EATING & DRINKING IN RUSSIA
So you thought you’d be on a diet of cabbage, potatoes and sloppy stews during your travels? Think again: Russian food is not nearly as bad as you may fear. The local cuisine is undoubtedly on the heavy side, favoring fatloaded but delicious bliny (pancakes with savoury or sweet fillings), creams and hearty meat dishes. This is fine in winter, though less palatable in summer, when Russia’s colorful and tasty range of salads and zakuski (appetizers) come into their own; the wonderful, unique soups are a delight any time.
In the major cities you’ll find a decent range of restaurants, with Moscow and St Petersburg particularly well served; there, you can feast on anything ranging from sushi (a favorite repast of the ritziest Russians) to Brazilian barbecue. The most common foreign cuisine is that of the Caucasus, particularly Georgia -their spicy meat and vegetable dishes can be excellent.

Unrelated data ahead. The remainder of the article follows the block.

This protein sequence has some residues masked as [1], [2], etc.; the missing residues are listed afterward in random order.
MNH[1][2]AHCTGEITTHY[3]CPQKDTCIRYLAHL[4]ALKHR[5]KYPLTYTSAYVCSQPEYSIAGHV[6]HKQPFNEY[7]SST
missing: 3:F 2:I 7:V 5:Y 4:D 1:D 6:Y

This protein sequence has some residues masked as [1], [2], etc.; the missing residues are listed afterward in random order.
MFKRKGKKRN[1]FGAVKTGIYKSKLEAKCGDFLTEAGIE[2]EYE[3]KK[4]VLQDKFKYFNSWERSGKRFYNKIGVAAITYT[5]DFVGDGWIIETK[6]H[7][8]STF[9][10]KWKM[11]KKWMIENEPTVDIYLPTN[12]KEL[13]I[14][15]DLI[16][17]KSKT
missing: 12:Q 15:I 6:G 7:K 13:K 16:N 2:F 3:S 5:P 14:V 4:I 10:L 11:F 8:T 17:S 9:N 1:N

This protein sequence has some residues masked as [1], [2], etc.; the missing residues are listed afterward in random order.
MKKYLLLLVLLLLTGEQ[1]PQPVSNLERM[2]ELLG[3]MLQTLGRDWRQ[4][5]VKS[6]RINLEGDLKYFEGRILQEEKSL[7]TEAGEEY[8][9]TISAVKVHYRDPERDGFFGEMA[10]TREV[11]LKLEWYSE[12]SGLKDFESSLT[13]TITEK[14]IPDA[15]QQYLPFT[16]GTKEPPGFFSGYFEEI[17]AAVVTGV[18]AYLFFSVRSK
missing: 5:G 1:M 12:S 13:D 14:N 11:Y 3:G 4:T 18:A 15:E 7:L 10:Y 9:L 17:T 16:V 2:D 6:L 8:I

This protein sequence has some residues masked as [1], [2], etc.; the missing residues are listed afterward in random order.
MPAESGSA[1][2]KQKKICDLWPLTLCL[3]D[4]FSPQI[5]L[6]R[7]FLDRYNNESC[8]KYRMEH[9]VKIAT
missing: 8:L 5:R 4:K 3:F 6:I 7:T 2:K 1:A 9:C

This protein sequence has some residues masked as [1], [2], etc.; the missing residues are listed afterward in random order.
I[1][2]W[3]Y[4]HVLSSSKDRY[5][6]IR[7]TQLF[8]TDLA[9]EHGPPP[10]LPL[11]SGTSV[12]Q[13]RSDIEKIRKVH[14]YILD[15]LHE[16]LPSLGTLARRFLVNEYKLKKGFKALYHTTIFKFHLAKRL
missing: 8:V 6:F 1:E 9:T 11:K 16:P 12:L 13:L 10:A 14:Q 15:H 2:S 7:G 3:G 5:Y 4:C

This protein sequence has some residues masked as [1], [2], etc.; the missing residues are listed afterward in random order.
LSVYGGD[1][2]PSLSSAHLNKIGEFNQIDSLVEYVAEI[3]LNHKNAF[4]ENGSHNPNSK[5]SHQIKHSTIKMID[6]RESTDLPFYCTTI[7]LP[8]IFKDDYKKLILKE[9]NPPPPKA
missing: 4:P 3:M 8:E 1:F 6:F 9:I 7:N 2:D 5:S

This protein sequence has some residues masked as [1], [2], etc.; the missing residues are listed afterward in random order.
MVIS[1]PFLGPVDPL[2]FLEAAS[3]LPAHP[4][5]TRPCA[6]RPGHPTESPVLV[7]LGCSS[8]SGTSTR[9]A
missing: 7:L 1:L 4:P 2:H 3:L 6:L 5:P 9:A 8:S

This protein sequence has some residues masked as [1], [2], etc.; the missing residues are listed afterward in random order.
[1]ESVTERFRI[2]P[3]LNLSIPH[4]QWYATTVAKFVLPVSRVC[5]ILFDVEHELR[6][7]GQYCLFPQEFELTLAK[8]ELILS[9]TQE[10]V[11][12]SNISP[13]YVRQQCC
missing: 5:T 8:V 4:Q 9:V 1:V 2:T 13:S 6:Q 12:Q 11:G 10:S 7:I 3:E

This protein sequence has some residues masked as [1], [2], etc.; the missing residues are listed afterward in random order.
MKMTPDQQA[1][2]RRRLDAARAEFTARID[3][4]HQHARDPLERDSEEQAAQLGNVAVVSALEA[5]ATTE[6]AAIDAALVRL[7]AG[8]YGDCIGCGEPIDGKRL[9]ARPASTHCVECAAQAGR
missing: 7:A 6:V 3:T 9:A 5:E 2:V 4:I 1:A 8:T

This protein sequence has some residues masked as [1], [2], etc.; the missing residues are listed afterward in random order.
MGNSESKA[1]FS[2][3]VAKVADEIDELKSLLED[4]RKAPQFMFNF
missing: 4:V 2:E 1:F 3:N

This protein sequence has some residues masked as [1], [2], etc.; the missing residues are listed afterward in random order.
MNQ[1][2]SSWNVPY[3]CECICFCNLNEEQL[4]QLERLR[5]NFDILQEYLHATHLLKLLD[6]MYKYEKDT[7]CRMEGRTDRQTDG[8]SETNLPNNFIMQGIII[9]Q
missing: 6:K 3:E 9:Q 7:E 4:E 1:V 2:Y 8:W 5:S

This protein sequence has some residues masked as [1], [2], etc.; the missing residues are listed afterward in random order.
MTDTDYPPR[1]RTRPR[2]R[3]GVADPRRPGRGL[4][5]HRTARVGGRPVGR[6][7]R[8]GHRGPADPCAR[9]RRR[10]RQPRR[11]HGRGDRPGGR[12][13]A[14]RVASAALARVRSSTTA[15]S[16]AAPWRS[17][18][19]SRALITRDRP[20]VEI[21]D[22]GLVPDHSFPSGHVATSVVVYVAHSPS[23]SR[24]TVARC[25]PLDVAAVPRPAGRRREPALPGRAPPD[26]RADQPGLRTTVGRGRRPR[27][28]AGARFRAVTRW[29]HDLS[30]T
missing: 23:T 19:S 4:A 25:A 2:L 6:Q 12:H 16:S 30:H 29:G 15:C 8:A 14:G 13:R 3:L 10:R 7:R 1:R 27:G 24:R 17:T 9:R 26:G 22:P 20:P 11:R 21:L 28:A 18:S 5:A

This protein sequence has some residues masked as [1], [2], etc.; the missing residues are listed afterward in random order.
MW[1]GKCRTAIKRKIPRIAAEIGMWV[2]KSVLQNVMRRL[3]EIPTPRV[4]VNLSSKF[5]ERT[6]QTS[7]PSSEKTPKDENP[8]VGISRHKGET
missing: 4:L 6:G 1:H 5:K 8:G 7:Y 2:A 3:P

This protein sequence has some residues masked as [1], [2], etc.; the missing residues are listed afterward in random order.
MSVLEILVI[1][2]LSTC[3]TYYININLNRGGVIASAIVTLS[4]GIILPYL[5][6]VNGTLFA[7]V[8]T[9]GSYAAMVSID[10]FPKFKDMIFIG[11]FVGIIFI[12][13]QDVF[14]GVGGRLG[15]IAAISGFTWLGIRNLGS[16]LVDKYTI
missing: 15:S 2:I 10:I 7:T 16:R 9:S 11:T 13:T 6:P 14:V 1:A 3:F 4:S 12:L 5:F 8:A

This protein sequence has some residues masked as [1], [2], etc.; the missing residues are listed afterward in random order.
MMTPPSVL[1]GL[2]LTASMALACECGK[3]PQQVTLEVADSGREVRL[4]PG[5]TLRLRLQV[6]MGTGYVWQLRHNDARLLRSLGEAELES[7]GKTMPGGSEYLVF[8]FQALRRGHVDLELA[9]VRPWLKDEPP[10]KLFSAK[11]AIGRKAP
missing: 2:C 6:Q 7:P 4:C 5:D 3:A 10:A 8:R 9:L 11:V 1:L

This said, only a small percentage of the population eat more than one meal at a restaurant each year, so outside of the main cities the choice of places to dine is limited. Dress is informal in all but the top-end restaurants.
All large cities now have Western-style supermarkets and food stores, with a large range of Russian and imported goods. The old food stores (with their infuriating system of queuing three times for each purchase: once to find out the price, once to pay, once to collect) are fast converting to one-stop service (if not to full supermarket-style shopping). Many places are now open 24 hours.
As well as the supermarkets, there are smaller food stores specialising in particular products, such as bliny or pelmeni, Russianstyle ravioli dumplings. And then there are the ubiquitous food-and-drink kiosks, generally located around parks and markets, on streets and near train and bus stations – their products are usually poor, but the kiosks are handy and reasonably cheap.